Councillors highlight the impact of ‘permitted development rights’ on communities in Hertfordshire

A number of council leaders from across the county highlighted their concerns at a meeting of the Hertfordshire Growth Board

Wednesday, 8th September 2021, 2:58 pm
Updated Wednesday, 8th September 2021, 3:00 pm

Leading councillors have warned about the increasing impact of ‘permitted development rights’ on town centres and communities.

‘Permitted development rights’ allow certain building works or changes to be completed without the need to make a planning application.

And they have been widely used across the county to turn commercial premises into more lucrative residential properties.

The image has been used for illustrative purposes

At a meeting of the Hertfordshire Growth Board on Tuesday, September 7, a number of council leaders from across the county highlighted their concerns.

Pointing to the prospect of greater permitted development rights in towns and high streets, Cllr Sharon Taylor – leader of Stevenage Borough Council and a county councillor – said: “That should be of great concern to us in Hertfordshire.

“We have already lost at least 750,000sq feet of commercial space to ‘permitted development’ in our county.

“And the thought of the havoc that could be reeked in our high streets and town centres by this further extension of ‘pd’ is certainly of concern to me – and I think should be to all of us.”

Cllr Taylor pointed to the high premium available to developers who convert property to residential in areas such as Hertfordshire.

And she suggested the board lobby the government in advance of the government’s expected Planning Bill.

“. . . there may be something that can be done in the Planning Bill to mitigate what looks like, at the moment, could be a real headache for all of us,” she said.

Meanwhile Cllr Chris White – who is leader of St Albans District Council and a county councillor – stressed that the impact of permitted development rights was felt outside of town centres too.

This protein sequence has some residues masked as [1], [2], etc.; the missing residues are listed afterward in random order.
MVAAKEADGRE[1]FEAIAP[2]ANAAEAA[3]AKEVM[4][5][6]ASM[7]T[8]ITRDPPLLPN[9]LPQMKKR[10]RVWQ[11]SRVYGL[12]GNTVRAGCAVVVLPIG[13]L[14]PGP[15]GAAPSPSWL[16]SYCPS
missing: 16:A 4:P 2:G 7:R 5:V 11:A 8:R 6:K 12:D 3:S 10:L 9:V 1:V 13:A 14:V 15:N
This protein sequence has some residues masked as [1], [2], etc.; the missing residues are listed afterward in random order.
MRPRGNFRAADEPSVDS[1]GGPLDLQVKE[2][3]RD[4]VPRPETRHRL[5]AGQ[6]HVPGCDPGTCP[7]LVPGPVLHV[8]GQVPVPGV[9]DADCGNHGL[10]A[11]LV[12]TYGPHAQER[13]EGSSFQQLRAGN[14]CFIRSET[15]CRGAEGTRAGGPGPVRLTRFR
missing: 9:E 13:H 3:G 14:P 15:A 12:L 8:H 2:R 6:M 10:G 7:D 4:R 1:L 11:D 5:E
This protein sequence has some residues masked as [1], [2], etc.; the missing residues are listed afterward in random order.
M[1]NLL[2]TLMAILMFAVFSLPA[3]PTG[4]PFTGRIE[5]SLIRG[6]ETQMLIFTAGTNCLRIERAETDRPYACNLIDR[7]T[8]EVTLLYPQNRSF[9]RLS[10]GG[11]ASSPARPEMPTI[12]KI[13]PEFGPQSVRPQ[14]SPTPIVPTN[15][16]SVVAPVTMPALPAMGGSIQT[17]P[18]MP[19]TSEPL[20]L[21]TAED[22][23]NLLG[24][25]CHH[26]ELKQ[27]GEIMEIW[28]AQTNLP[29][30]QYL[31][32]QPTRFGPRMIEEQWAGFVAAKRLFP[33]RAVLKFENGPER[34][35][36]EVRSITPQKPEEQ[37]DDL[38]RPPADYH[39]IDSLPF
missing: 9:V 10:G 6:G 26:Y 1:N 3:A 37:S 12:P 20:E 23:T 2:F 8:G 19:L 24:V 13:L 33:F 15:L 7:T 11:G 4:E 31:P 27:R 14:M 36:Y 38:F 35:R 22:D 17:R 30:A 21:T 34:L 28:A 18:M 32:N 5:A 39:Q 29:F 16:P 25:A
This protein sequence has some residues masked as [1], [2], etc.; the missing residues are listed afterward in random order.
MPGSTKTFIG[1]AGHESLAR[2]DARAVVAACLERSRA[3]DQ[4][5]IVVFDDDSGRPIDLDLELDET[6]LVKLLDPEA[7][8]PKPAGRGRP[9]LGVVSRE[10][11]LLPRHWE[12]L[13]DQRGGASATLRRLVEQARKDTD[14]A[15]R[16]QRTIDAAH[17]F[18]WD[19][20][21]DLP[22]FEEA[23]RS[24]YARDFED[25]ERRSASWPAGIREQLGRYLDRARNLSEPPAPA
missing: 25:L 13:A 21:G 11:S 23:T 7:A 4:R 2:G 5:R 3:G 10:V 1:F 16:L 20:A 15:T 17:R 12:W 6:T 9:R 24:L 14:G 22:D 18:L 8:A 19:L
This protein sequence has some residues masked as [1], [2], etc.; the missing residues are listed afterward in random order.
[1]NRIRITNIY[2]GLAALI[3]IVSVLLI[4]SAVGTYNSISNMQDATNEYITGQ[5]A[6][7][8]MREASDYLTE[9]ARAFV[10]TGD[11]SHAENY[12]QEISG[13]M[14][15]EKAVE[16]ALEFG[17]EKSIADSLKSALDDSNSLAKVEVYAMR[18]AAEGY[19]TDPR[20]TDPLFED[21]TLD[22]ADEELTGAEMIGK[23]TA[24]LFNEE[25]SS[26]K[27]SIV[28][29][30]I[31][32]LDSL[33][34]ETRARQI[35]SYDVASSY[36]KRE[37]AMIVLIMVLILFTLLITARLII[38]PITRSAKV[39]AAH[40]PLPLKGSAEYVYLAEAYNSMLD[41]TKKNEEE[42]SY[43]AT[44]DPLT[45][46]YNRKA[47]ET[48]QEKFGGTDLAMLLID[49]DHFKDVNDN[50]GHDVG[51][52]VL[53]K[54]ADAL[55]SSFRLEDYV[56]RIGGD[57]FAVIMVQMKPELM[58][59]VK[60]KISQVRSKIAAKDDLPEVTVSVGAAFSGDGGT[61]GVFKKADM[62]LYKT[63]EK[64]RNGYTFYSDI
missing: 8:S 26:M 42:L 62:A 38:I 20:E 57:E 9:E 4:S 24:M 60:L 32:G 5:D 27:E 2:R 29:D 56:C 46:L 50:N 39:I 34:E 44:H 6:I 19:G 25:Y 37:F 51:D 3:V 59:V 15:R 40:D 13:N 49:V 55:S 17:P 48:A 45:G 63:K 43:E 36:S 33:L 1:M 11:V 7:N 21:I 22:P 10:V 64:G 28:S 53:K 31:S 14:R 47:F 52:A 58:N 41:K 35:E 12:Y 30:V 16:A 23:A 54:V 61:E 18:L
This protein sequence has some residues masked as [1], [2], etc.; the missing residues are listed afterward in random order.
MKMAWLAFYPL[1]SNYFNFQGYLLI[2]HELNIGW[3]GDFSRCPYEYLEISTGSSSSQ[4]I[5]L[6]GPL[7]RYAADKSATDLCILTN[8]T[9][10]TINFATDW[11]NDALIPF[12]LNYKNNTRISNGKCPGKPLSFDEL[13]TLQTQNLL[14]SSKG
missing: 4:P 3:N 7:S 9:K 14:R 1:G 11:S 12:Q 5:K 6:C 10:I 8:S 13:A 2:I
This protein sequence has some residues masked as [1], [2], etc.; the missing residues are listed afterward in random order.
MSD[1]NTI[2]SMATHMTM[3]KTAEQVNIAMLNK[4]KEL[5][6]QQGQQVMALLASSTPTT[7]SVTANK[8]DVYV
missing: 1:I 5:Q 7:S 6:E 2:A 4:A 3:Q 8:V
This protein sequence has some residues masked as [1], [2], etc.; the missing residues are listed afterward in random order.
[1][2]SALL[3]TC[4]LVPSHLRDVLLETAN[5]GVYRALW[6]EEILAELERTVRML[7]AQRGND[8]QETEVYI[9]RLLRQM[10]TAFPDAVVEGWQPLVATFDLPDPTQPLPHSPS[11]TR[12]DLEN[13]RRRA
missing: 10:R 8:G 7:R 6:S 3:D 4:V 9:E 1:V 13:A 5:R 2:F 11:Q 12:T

He highlighted moves to convert light industrial units on the edge of St Albans into residential properties – leaving existing small businesses without a base.

“There are two in St Albans that I am aware of […] where a dozen or so firms are going to become homeless because of housing development taking over their slots,” he said.

He said one of the businesses had already looked for an alternative site but found that the rent would be £100,000 – compared to their current rate of £25,000 – and that that ‘was just out of the question’.

“So, I think we need to push this right to the top,” he said. “It is undermining everything we are trying to do, if we lose control of employment land.”

At the meeting director of the Hertfordshire Growth Board Patsy Dell acknowledged that there was ‘very good evidence’ about the impact permitted development rights had had on Hertfordshire.

She highlighted the particular risks to high streets, the quality and sorts of accommodation, the lack of infrastructure and the lack of affordable housing.

And she said: “. . . it is one area we really need to push in dialogue with government to see whether or not a case an be made for exemptions or a particular way of working with this in Hertfordshire.”

Referencing the pressures on the high street leader of Hertfordshire County Council – and chair of the Hertfordshire Growth Board – Cllr Richard Roberts said it was “so important”.

The Hertfordshire Growth Board – which brings together leaders on the 11 councils n Hertfordshire and other bodies – met on Tuesday (September 7). The meeting can be viewed at www.hertfordshire.gov.uk/watchmeetings.